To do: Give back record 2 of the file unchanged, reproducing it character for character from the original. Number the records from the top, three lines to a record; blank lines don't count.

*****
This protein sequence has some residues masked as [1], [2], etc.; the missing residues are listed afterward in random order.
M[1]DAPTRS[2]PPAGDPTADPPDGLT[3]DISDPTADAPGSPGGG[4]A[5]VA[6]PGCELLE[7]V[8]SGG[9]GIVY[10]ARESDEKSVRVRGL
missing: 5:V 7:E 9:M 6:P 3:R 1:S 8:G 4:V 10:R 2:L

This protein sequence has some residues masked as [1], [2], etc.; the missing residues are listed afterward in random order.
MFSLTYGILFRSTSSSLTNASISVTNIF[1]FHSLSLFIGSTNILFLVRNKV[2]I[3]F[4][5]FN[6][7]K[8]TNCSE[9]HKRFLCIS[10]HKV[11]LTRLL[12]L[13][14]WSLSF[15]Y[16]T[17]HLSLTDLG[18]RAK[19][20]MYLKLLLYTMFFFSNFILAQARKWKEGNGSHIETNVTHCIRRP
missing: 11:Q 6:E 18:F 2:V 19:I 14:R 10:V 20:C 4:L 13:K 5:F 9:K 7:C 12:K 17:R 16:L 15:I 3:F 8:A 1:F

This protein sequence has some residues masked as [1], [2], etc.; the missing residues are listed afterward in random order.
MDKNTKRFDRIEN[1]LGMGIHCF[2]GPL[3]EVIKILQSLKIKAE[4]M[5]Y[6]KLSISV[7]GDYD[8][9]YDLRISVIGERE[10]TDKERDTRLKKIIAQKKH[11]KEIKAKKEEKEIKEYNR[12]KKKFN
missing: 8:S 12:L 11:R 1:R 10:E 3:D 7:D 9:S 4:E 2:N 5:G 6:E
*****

This protein sequence has some residues masked as [1], [2], etc.; the missing residues are listed afterward in random order.
MFSLTYGILFRSTSSSLTNASISVTNIF[1]FHSLSLFIGSTNILFLVRNKV[2]I[3]F[4][5]FN[6][7]K[8]TNCSE[9]HKRFLCIS[10]HKV[11]LTRLL[12]L[13][14]WSLSF[15]Y[16]T[17]HLSLTDLG[18]RAK[19][20]MYLKLLLYTMFFFSNFILAQARKWKEGNGSHIETNVTHCIRRP
missing: 11:Q 6:E 18:F 2:V 19:I 14:R 10:V 20:C 4:L 13:K 5:F 9:K 7:C 12:K 17:R 16:L 15:I 3:F 8:A 1:F